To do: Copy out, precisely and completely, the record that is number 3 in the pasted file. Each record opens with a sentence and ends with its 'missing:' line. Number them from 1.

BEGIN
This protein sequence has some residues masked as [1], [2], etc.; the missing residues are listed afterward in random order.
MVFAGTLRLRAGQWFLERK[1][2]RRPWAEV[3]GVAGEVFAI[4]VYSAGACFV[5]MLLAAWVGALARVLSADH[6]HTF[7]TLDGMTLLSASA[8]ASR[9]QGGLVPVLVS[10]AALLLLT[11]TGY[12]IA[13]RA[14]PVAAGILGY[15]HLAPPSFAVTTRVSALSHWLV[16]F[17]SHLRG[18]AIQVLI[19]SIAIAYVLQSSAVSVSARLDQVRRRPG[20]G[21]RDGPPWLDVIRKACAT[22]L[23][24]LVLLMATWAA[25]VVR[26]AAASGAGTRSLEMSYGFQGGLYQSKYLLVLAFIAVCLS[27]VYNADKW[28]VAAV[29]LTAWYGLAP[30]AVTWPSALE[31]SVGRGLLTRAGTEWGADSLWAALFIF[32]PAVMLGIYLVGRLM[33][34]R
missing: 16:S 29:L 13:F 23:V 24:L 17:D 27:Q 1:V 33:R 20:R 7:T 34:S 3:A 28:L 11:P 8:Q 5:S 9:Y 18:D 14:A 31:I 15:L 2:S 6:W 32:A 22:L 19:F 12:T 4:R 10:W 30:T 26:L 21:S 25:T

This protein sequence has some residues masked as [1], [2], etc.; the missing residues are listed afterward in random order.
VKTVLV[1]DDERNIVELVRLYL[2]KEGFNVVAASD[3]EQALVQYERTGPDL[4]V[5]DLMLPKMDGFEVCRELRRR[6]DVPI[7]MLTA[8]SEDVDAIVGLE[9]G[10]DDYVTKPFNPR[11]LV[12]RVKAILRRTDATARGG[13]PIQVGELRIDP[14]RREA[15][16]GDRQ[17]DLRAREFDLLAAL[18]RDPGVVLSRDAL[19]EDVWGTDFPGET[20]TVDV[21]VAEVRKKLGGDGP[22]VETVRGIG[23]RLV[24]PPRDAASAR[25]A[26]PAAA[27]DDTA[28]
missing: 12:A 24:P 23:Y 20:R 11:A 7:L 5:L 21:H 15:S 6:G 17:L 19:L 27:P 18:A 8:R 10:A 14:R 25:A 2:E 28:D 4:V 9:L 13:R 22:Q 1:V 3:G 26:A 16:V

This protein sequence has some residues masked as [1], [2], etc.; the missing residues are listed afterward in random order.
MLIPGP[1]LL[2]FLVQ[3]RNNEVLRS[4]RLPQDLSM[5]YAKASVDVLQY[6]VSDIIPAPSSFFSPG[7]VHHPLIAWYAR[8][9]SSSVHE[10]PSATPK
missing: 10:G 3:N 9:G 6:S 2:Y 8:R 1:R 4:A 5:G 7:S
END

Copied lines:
This protein sequence has some residues masked as [1], [2], etc.; the missing residues are listed afterward in random order.
MLIPGP[1]LL[2]FLVQ[3]RNNEVLRS[4]RLPQDLSM[5]YAKASVDVLQY[6]VSDIIPAPSSFFSPG[7]VHHPLIAWYAR[8][9]SSSVHE[10]PSATPK
missing: 10:G 3:N 9:G 6:S 2:Y 8:R 1:R 4:A 5:G 7:S